MM Curator summary
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[MM Curator Summary]: Lots of painful, unnecessary procedures done on Medicaid patients in CA and OR. You paid $11.4M to make it happen.
SACRAMENTO, California—The owner of one of California’s largest chains of pain management clinics has agreed to pay nearly $11.4 million to California, Oregon, and the federal government to settle allegations of Medicare and Medicaid fraud.
The U.S. Department of Justice and the states’ attorneys general say Francis Lagattuta, a physician, and his Lags Medical Centers performed—and billed for—medically unnecessary tests and procedures on thousands of patients over more than five years. It was “a brazen scheme to defraud Medicare and Medicaid of millions of dollars by inflicting unnecessary and painful procedures on patients whom they were supposed to be relieving of pain,” Phillip Talbert, U.S. attorney for the Eastern District of California, said in a statement this month.
The federal Medicare program suspended reimbursements to Lags Medical in June 2020, and Medi-Cal, California’s Medicaid program, followed in May 2021. Lags Medical shut down the same day the state suspended reimbursements. The company, based in Lompoc, California, had more than 30 pain clinics, most of them in the Central Valley and the Central Coast.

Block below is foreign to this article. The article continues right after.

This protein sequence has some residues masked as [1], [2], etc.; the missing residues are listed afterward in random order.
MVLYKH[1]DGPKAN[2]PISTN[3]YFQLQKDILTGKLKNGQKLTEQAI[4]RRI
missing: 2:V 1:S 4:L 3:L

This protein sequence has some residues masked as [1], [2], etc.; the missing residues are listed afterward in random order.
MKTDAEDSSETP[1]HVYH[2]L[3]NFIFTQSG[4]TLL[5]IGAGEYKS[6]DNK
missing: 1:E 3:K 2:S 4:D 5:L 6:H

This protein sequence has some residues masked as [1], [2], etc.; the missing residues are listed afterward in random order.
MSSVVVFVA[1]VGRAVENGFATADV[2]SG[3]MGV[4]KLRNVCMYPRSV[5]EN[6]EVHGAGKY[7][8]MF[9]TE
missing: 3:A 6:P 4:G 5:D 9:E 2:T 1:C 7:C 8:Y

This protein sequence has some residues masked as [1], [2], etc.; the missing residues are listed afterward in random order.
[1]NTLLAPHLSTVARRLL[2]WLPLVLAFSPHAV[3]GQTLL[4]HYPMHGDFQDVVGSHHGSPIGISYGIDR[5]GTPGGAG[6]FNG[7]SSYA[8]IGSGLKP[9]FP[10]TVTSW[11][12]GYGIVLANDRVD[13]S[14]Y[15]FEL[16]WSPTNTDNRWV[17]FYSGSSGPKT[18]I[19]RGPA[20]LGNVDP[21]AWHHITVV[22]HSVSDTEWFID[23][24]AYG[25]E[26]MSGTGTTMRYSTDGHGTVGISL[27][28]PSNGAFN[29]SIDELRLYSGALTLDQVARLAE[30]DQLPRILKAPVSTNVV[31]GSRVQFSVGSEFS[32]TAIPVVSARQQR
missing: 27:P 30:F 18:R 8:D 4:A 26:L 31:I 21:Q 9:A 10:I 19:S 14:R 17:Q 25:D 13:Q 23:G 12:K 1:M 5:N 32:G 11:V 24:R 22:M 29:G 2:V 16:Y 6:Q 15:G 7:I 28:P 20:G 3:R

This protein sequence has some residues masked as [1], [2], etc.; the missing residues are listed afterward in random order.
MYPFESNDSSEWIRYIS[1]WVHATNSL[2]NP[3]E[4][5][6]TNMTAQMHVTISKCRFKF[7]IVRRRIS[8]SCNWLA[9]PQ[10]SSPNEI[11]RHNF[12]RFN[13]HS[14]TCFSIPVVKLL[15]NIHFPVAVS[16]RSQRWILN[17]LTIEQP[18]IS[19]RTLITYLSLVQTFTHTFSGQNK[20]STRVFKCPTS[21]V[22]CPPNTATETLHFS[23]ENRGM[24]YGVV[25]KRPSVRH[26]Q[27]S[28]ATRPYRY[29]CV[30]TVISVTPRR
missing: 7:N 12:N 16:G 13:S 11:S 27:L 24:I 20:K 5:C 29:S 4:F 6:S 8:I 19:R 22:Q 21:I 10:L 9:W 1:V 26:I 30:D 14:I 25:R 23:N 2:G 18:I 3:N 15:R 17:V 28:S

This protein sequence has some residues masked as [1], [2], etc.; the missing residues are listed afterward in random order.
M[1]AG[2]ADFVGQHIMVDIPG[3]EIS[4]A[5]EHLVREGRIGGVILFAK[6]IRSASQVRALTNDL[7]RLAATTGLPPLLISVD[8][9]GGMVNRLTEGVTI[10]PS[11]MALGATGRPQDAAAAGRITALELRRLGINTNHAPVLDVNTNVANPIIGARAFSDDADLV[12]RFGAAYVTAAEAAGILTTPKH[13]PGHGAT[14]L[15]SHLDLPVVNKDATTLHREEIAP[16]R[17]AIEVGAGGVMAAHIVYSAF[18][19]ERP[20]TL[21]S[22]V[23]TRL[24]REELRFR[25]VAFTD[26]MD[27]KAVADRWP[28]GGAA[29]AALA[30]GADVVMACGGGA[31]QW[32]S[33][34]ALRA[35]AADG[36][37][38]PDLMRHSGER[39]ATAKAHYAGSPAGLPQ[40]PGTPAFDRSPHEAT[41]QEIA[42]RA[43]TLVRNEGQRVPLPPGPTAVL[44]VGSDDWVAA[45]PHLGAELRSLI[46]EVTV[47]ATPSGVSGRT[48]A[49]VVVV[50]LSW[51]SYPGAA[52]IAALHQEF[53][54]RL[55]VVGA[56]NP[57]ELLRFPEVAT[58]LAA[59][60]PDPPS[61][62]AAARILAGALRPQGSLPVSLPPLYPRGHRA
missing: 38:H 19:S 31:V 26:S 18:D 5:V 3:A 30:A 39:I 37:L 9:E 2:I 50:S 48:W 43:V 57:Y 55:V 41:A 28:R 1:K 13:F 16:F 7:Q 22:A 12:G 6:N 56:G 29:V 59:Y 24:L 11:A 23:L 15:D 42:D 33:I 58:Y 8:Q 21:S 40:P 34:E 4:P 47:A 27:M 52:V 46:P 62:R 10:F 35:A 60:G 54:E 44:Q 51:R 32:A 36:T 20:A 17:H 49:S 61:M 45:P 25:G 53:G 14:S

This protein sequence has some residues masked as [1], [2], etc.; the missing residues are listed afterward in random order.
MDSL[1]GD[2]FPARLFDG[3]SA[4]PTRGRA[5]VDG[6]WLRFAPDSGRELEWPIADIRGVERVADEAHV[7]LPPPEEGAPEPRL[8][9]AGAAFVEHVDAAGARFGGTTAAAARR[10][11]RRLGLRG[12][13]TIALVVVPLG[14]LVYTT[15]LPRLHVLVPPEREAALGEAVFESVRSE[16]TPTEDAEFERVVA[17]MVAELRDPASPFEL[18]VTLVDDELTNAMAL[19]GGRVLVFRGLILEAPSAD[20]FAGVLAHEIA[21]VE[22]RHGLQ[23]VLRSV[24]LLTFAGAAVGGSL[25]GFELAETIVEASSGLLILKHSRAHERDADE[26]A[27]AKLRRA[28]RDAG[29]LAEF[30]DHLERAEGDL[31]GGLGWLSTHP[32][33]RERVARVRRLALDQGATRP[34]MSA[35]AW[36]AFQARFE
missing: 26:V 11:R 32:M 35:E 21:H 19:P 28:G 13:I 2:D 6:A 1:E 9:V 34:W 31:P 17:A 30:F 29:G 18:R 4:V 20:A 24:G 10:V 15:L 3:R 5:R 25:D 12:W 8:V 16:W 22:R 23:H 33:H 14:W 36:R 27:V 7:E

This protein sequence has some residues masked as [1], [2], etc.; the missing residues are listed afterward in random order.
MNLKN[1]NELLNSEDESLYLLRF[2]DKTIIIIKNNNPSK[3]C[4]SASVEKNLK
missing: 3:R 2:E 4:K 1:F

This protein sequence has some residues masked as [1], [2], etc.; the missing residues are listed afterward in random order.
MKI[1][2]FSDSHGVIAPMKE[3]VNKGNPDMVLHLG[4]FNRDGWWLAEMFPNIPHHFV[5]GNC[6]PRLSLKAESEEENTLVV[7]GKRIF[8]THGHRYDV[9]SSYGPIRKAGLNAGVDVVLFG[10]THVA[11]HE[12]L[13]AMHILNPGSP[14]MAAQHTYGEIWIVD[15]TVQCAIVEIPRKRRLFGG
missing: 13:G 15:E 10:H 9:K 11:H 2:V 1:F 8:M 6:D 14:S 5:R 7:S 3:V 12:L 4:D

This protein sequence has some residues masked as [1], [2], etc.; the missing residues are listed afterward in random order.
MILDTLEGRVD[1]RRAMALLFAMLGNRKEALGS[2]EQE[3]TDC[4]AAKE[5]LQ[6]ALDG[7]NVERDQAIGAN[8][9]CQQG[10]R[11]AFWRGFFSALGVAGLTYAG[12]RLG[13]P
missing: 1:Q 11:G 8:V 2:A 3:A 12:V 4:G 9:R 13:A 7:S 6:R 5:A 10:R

A KFF Health News review last year found the abrupt closure left more than 20,000 California patients—mostly working-class people on government-funded insurance—struggling to obtain their medical records or continue receiving pain prescriptions, which often included opioids.
Lagattuta and Lags Medical did not admit liability under the settlement. Lagattuta denied the governments’ claims, saying in a statement he was “pleased” to announce the settlement of a “long-standing billing dispute.” As part of the agreement, Lagattuta will be barred for at least five years from receiving Medicare and Medicaid reimbursements.
“Since the Centers have been closed for a couple of years, it made sense for Dr. Lagattuta to settle the dispute and continue to move forward with his other business interests and practice,” Malcolm Segal, an attorney for Lagattuta and the centers, said in the statement.
According to state officials, the federal government will receive the bulk of the money, about $8.5 million. California will receive about $2.7 million, and an additional $130,000 will go to Oregon. The settlement amount is based in part on Lagattuta’s and Lags Medical’s “ability to pay.” It does not cover the governments’ full losses, which the U.S. attorney’s office in Sacramento said are not public record.
A nearly four-year investigation by federal officials and the California Department of Justice found that from March 2016 through August 2021, Lagattuta and his company submitted reimbursement claims for unneeded skin biopsies, spinal cord stimulation procedures, urine drug tests, and other tests and procedures. Lagattuta began requiring all his clinics to perform various medical procedures on every patient, the officials said, no matter if they were needed or requested by patients’ medical providers. Patients who refused were told they would have their pain medication reduced and could suffer adverse medical consequences.
U.S. and California investigators piggybacked on a federal claim filed in late 2018 by a whistleblower, Steven Capeder, Lags Medical’s former operations and marketing director, who will receive more than $2 million of the settlement.